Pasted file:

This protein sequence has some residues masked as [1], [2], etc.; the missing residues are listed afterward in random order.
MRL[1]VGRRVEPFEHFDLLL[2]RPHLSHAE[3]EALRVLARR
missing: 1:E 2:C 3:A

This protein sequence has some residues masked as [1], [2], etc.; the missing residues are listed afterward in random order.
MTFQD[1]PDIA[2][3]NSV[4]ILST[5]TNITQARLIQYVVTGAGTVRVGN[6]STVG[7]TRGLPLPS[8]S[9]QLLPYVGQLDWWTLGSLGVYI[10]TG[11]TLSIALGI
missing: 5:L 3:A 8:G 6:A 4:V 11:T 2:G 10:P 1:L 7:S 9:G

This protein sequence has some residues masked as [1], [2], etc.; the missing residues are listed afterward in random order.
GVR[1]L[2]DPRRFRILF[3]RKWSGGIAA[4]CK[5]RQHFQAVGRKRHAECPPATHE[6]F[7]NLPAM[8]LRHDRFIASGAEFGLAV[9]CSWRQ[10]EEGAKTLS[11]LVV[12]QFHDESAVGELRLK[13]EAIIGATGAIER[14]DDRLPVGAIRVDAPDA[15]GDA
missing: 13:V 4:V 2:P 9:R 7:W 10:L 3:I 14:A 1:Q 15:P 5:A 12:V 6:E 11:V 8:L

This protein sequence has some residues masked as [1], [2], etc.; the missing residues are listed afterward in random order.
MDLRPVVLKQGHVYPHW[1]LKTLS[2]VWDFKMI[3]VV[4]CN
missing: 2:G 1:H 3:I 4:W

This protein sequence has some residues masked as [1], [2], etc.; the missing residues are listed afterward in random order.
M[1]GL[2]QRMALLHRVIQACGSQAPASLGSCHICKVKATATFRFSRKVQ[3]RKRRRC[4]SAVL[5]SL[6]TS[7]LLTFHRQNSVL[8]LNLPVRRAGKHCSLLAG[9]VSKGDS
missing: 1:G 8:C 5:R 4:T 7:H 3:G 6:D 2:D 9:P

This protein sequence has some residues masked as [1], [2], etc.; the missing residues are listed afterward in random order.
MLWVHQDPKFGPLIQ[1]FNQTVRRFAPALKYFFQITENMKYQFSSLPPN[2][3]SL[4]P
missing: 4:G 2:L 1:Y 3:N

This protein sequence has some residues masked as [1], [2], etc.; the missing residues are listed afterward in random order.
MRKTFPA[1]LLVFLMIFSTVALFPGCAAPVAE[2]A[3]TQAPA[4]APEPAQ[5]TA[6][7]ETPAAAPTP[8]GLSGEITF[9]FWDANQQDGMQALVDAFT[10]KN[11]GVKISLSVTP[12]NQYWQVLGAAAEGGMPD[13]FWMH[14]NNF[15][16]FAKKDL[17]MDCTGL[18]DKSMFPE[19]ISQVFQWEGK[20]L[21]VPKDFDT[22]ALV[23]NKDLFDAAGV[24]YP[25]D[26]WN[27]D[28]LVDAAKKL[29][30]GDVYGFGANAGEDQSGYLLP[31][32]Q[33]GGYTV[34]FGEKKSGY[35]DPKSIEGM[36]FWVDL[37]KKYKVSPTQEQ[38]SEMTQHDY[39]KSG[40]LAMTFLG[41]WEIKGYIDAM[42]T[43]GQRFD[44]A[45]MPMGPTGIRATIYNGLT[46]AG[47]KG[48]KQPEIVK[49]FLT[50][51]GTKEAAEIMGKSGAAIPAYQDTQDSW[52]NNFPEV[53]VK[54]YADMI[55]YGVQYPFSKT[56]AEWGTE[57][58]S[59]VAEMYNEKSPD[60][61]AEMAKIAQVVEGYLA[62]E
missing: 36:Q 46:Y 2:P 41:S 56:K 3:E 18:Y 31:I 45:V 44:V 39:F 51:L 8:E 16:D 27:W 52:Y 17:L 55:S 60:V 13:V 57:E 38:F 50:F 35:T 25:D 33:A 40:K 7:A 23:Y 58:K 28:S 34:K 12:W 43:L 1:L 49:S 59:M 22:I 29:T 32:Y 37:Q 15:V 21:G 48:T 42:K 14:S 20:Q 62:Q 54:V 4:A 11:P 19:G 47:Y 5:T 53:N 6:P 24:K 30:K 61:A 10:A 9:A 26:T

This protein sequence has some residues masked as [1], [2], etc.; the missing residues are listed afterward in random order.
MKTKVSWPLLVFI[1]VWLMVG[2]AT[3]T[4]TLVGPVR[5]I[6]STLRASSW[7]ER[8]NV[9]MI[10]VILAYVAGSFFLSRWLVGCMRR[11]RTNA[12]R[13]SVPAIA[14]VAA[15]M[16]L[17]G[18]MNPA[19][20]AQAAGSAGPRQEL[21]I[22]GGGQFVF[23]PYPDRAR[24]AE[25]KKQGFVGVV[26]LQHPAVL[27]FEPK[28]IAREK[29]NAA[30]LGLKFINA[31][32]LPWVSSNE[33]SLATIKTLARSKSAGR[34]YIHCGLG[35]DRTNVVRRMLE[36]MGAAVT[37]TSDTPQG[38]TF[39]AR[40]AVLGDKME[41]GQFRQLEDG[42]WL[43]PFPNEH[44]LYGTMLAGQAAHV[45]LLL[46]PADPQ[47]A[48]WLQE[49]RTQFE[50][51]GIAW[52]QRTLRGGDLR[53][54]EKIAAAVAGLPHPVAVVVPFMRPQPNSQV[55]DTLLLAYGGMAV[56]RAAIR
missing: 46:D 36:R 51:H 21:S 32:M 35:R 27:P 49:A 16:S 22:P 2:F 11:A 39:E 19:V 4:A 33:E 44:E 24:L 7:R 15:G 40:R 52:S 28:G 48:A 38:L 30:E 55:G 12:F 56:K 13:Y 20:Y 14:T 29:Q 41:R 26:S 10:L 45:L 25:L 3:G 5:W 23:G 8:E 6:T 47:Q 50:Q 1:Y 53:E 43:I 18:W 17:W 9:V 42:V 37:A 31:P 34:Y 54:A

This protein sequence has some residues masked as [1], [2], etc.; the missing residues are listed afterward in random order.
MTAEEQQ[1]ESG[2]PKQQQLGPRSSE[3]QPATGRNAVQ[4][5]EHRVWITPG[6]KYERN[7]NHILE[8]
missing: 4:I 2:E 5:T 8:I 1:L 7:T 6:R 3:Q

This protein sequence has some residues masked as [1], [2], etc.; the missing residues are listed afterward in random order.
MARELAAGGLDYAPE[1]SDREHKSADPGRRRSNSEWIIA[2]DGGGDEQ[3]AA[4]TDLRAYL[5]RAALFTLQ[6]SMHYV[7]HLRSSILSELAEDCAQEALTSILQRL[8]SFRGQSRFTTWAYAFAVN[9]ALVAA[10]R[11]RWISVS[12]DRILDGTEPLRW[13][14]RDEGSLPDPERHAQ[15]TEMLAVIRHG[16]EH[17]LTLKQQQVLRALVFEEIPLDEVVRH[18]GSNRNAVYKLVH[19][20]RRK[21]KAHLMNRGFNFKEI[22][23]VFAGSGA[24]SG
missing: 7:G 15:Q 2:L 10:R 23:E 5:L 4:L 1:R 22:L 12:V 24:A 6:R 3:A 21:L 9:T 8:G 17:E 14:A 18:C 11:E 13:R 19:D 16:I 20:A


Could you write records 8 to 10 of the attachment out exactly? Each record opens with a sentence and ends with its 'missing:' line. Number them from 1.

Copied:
This protein sequence has some residues masked as [1], [2], etc.; the missing residues are listed afterward in random order.
MKTKVSWPLLVFI[1]VWLMVG[2]AT[3]T[4]TLVGPVR[5]I[6]STLRASSW[7]ER[8]NV[9]MI[10]VILAYVAGSFFLSRWLVGCMRR[11]RTNA[12]R[13]SVPAIA[14]VAA[15]M[16]L[17]G[18]MNPA[19][20]AQAAGSAGPRQEL[21]I[22]GGGQFVF[23]PYPDRAR[24]AE[25]KKQGFVGVV[26]LQHPAVL[27]FEPK[28]IAREK[29]NAA[30]LGLKFINA[31][32]LPWVSSNE[33]SLATIKTLARSKSAGR[34]YIHCGLG[35]DRTNVVRRMLE[36]MGAAVT[37]TSDTPQG[38]TF[39]AR[40]AVLGDKME[41]GQFRQLEDG[42]WL[43]PFPNEH[44]LYGTMLAGQAAHV[45]LLL[46]PADPQ[47]A[48]WLQE[49]RTQFE[50][51]GIAW[52]QRTLRGGDLR[53][54]EKIAAAVAGLPHPVAVVVPFMRPQPNSQV[55]DTLLLAYGGMAV[56]RAAIR
missing: 46:D 36:R 51:H 21:S 32:M 35:R 27:P 49:A 16:S 22:P 2:F 11:A 39:E 19:V 4:A 33:E 44:E 24:L 7:R 15:G 40:R 52:S 28:G 48:A 38:L 30:E 55:G 12:F 56:K 13:Y 20:Y 14:T 29:Q 41:R 26:S 10:L 45:L 25:L 3:G 5:W 23:G 8:E 6:T 47:Q 50:Q 1:Y 53:E 43:I 18:W 17:W 9:V 42:V 37:A 31:P 34:Y 54:A

This protein sequence has some residues masked as [1], [2], etc.; the missing residues are listed afterward in random order.
MTAEEQQ[1]ESG[2]PKQQQLGPRSSE[3]QPATGRNAVQ[4][5]EHRVWITPG[6]KYERN[7]NHILE[8]
missing: 4:I 2:E 5:T 8:I 1:L 7:T 6:R 3:Q

This protein sequence has some residues masked as [1], [2], etc.; the missing residues are listed afterward in random order.
MARELAAGGLDYAPE[1]SDREHKSADPGRRRSNSEWIIA[2]DGGGDEQ[3]AA[4]TDLRAYL[5]RAALFTLQ[6]SMHYV[7]HLRSSILSELAEDCAQEALTSILQRL[8]SFRGQSRFTTWAYAFAVN[9]ALVAA[10]R[11]RWISVS[12]DRILDGTEPLRW[13][14]RDEGSLPDPERHAQ[15]TEMLAVIRHG[16]EH[17]LTLKQQQVLRALVFEEIPLDEVVRH[18]GSNRNAVYKLVH[19][20]RRK[21]KAHLMNRGFNFKEI[22][23]VFAGSGA[24]SG
missing: 7:G 15:Q 2:L 10:R 23:E 5:L 4:L 1:R 22:L 12:V 24:A 6:R 3:A 21:L 9:T 8:G 17:E 14:A 18:C 11:E 13:R 19:D 16:I 20:A